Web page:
World Conference of the Global Adventist internet Network

World Conference of the Global Adventist internet Network

Communication World Leaders with Ted and Nancy Wilson. (Samuel Neves)

During GAiN, presenters from around the world demonstrated how to employ emerging technology to enhance the gospel mission of the Church.

March 07, 2016 | Bern, Switzerland. | Victor Hulbert, TED News, CD EUDNEWS.

Communication, IT and Media specialists from around the Adventist World converged on Seventh-day Adventist World Church headquarters in Silver Springs, Maryland, for a series of meetings between 24 February and 5 March. The two weeks of meetings included special advisories for the Communication and IT departments; Network Managers meetings for Hope Channel and drawing them all together, 'GAiN': the Gobal Adventist internet Network, hosted in the World Church auditorium, 24-28 February.

During GAiN, presenters from around the world demonstrated how to employ emerging technology to enhance the gospel mission of the Church. In his keynote address, Gary Krause, GC Associate secretary and director of Adventist Mission, said, "For too long Seventh-day Adventists have, to use Ellen White's word, 'neglected' the cities. Our mission to the cities must be more than drive-by evangelism." He posed the question, "What role can communication play in helping us 'seek the shalom' of the city?"

The rest of the week provided possible solutions to that tricky question. Harvey Alferez, Professor at Montemorelos University, showed that understanding the needs of people in big cities through data science can be helpful. He said, "following Christ's method to reach the city dwellers of our day means understanding and meeting their needs." His presentation described the potential of data science, the study of generalised extraction of knowledge from data to discover the needs of communities. He said this will make us more efficient in reaching people because we have taken the time to analyse their needs.

Presenting under the title, 'Digital Storytelling: Keeping it Safe', Mabio Coelho, the Chief Information Security Officer of the world Church, specified that social media is the prime way to tell your story today. However, it comes with its dangers, so while sharing your story and God through social media, you must also bear in mind, keeping safe.

Italo Osorio, Enterprise System Architect at the GC, in his presentation, said, "As technology and society evolve, the Church faces the challenge of upgrading our way of doing mission. We have to use the new tools at our disposal to build the platform which will empower the new generation that is coming, to do mission in a way that feels natural to them."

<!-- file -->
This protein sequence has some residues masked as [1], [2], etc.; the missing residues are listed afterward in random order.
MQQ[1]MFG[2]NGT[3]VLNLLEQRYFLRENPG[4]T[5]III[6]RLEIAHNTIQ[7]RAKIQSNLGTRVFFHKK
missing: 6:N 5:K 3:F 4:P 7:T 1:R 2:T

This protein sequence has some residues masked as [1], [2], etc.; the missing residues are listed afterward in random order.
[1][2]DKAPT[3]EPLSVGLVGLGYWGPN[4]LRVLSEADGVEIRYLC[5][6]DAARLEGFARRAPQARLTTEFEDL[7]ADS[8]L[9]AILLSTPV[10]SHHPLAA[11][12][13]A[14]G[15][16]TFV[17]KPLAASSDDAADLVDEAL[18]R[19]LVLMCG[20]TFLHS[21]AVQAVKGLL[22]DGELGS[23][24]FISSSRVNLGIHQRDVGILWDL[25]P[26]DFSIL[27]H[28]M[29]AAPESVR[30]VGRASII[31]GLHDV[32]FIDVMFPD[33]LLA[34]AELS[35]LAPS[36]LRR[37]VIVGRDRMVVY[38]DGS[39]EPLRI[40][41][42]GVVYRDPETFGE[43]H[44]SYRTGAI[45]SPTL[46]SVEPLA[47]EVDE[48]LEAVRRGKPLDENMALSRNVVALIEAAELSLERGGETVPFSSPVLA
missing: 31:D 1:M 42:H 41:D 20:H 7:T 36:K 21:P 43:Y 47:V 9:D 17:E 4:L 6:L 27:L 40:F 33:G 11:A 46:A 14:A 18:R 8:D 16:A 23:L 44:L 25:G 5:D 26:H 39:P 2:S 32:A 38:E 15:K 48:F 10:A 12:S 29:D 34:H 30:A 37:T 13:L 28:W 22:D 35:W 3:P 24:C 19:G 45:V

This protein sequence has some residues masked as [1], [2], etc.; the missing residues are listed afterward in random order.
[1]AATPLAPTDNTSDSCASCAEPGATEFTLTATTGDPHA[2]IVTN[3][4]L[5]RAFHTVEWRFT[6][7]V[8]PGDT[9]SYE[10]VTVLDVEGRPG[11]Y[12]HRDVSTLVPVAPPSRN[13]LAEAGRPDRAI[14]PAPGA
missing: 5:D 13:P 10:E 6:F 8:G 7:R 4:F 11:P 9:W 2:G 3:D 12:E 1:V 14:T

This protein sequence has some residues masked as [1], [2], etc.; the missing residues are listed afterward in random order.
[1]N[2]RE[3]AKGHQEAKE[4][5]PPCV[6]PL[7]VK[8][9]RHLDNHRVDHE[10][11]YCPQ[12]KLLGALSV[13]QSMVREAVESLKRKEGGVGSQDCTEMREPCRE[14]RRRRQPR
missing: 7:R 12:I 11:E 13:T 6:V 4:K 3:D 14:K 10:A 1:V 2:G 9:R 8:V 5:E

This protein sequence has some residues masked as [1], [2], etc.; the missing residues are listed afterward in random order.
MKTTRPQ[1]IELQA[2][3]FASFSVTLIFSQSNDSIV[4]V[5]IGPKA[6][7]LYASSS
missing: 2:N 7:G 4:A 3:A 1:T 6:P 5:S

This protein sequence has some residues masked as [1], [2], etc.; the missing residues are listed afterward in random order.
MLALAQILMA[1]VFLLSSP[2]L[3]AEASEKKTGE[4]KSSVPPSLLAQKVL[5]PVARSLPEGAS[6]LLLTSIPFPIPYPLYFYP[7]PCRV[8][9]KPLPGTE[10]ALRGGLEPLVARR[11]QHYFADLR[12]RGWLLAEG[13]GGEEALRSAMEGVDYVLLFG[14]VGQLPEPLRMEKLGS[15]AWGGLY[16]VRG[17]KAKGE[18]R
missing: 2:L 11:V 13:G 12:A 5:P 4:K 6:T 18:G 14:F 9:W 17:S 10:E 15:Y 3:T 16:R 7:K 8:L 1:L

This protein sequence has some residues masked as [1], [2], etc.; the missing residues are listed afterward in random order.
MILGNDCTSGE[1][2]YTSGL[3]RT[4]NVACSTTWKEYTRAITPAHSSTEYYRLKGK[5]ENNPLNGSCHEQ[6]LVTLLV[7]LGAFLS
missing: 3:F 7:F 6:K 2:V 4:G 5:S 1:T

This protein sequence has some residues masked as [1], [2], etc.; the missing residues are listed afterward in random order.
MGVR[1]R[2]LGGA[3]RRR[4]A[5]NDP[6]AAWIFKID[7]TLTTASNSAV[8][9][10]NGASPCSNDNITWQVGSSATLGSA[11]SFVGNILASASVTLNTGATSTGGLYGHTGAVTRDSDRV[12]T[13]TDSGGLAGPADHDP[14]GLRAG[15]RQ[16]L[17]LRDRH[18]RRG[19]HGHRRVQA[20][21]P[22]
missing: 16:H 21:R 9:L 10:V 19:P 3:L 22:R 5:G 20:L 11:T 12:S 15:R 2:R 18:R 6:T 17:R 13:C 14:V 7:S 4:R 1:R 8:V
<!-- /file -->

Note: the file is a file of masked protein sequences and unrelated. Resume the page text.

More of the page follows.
It wasn't all work; GAiN participants had the option of a tour of Washington DC where they visited places of historical interest including a visit to the Newseum – discovering the history and development of the news industry; the Abraham Lincoln and Martin Luther King Jr. memorials and the National Geographic Museum where participants viewed a cleverly constructed 3D film, Jerusalem, weaving together the live experiences of three girls, Jewish, Muslim and Christian, who all live in the old city of less than one square mile, but who currently never knowingly meet.

Films were also a big part of GAiN and the subsequent Communication advisory. The world premiere of OPPOSITES: an engaging true life tale of a man who had the odds stacked against him, also 'Tell the World': a moving re-enactment of the origins of the Adventist Church focusing on William Miller and Ellen White, and finally, a Hope Channel co-production, 'Rest': which highlighted the way Adventists celebrate Sabbath across 9 different cultures and time zones. With work still to be done on translation and sub-titling, all three films will shortly be available to all parts of the world.

It is hard to say goodbye, but for the Communication advisory it happened in the most meaningful way, a Sabbath morning focus by World Church President, Elder Ted Wilson, on the great Bible communicators, including a donkey. Following a traditional American Adventist Sabbath lunch of 'haystacks', the advisory concluded with a communion service where Pastor Guillermo Biaggi, GC Vice-President for Communication, used a contemporary illustration of how a modern DNA test on a historic blood sample proved a 'guilty' man on death row was actually innocent. In the same way, the 'DNA' of Jesus blood, symbolised by the bread and the wine represents us as innocent in the eyes of God. Biaggi concluded, "We came together, now we go back to our territories to serve and change the world." 

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